United States District Court, D. Nevada
FARMERS INSURANCE EXCHANGE for Itself and as subrogee of its insured DOREEN FILOMENA, Plaintiffs,
LG ELECTRONICS USA, INC., et al., Defendants.
before the court is third-party defendant LG Electronics USA,
Inc.'s ("LG") motion to dismiss third-party
plaintiff Best Buy Stores, L.P.'s ("Best Buy")
third-party complaint. (ECF No. 49). Best Buy filed a
response (ECF No. 52), to which LG replied (ECF No. 65).
instant dispute arises from a home fire allegedly caused by a
dryer manufactured by LG and sold by Best Buy. Plaintiff
Farmers Insurance Exchange ("Farmers") insured the
property at issue, which is owned by Doreen Filomena. (ECF
No. 1-2). Farmers filed suit for itself and as subrogee of
its insured, Ms. Filomena. (ECF No. 1-2).
Filomena purchased the LG dryer from Best Buy, as well as a
four-year warranty for the dryer. (ECF No. 1-2). Penn-Ridge
Transportation, Inc. ("Penn-Ridge"), Best Buy's
subcontractor, delivered and allegedly installed the dryer.
(ECF No. 1-2). Subsequently, the dryer and/or its attached
power cord failed and cause a fire at the property. (ECF No.
Filomena submitted an insurance claim to Farmers, incurring a
deductible in the amount of $1, 000.00, which Farmers seeks
to recover on Ms. Filomena's behalf. (ECF No. 1-2).
Farmers paid approximately $214, 145.48 on Ms. Filomena's
claim. (ECF No. 1-2).
filed the original complaint in state court on June 22, 2015,
which defendants removed on July 21, 2015. (ECF No. 1). In
its complaint, Farmers alleges five causes of action: (1)
breach of contract against Best Buy; (2) negligent hiring
against Best Buy; (3) negligence against Best Buy; (4) strict
products liability against LG; and (5) negligent products
liability against LG. (ECF No. 1-2).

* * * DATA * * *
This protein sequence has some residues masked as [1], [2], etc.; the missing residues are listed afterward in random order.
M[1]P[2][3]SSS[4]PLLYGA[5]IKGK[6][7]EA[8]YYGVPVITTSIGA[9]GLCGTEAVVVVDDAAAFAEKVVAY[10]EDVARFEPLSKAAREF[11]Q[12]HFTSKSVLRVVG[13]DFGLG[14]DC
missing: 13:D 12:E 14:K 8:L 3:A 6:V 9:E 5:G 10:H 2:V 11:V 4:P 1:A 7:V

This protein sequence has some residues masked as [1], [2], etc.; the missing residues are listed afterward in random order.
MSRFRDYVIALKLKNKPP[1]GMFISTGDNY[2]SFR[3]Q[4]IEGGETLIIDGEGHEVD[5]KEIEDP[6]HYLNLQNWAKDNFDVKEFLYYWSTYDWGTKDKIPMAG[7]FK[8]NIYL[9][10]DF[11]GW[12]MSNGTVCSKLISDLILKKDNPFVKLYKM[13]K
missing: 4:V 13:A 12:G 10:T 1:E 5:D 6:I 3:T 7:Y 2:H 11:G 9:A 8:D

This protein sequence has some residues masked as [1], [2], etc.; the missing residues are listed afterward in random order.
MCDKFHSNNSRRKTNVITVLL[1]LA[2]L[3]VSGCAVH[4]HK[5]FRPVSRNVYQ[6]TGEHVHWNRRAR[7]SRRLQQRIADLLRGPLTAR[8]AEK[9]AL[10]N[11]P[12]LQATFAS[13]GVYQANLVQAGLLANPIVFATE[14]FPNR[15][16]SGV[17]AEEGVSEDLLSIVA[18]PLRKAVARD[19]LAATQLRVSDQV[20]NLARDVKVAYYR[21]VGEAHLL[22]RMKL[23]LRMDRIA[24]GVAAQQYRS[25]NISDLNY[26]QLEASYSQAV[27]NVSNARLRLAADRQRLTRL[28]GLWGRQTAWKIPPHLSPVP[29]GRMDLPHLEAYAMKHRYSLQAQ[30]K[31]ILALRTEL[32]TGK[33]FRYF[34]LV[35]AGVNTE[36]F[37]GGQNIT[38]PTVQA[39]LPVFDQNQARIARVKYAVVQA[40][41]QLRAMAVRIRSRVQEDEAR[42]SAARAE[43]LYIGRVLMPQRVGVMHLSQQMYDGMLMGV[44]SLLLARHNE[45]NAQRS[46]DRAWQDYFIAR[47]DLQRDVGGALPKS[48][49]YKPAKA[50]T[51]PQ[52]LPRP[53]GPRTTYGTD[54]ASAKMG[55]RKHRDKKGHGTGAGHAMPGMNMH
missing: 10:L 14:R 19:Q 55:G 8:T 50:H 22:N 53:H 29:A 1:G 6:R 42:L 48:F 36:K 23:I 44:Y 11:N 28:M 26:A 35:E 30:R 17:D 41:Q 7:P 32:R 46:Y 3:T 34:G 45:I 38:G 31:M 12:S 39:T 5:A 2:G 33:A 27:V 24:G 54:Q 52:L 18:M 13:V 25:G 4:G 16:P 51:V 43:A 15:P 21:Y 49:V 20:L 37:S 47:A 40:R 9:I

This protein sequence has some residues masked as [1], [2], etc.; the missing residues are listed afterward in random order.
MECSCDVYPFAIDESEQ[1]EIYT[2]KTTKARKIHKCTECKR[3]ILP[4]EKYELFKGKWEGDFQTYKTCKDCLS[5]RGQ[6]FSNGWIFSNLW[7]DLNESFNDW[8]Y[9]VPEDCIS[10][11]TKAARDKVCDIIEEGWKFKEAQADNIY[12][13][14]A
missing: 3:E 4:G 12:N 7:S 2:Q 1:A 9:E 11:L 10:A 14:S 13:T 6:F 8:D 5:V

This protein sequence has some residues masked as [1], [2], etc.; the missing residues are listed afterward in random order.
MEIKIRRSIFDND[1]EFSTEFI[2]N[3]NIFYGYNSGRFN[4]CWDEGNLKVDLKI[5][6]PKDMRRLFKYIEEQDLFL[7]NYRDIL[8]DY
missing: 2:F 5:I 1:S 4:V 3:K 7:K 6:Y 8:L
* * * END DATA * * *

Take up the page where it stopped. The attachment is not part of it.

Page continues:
April 13, 2016, the court entered an order granting LG's
emergency motion for determination of good faith settlement
between Farmers and LG, wherein LG agreed to pay $9, 000.00
to Farmers in exchange for Farmers dismissing its claims
against LG with prejudice. (ECF No. 39).
16, 2016, Best Buy filed a third-party complaint alleging
five causes of action: (1) equitable and implied indemnity
against Penn-Ridge; (2) contractual, express indemnity
against Penn-Ridge; (3) contribution against Penn-Ridge; (4)
apportionment against Penn-Ridge; and (5) contractual,
express indemnity against LG. (ECF No. 44).
December 12, 2016, the court granted a stipulation of
dismissal of Farmers's claims against LG with prejudice
pursuant to their settlement agreement. (ECF Nos. 39, 74).
instant motion, LG moves to dismiss Best Buy's
third-party complaint, which seeks indemnity against it,
pursuant to Federal Rule of Civil Procedure 12(b)(6). (ECF
may dismiss a complaint for "failure to state a claim
upon which relief can be granted." Fed.R.Civ.P.
12(b)(6). A properly pled complaint must provide "[a]
short and plain statement of the claim showing that the
pleader is entitled to relief." Fed.R.Civ.P. 8(a)(2);
Bell Atlantic Corp. v. Twombly, 550 U.S. 544, 555
(2007). While Rule 8 does not require detailed factual
allegations, it demands "more than labels and
conclusions" or a "formulaic recitation of the
elements of a cause of action." Ashcroft v.
Iqbal, 556 U.S. 662, 678 (2009) (citation omitted).
allegations must be enough to rise above the speculative
level." Twombly, 550 U.S. at 555. Thus, to
survive a motion to dismiss, a complaint must contain
sufficient factual matter to "state a claim to relief
that is plausible on its face." Iqbal, 556 U.S.
662, 678 (citation omitted).
Iqbal, the Supreme Court clarified the two-step
approach district courts are to apply when considering
motions to dismiss. First, the court must accept as true all
well-pled factual allegations in the complaint; however,
legal conclusions are not entitled to the assumption of
truth. Id. at 678-79. Mere recitals of the ...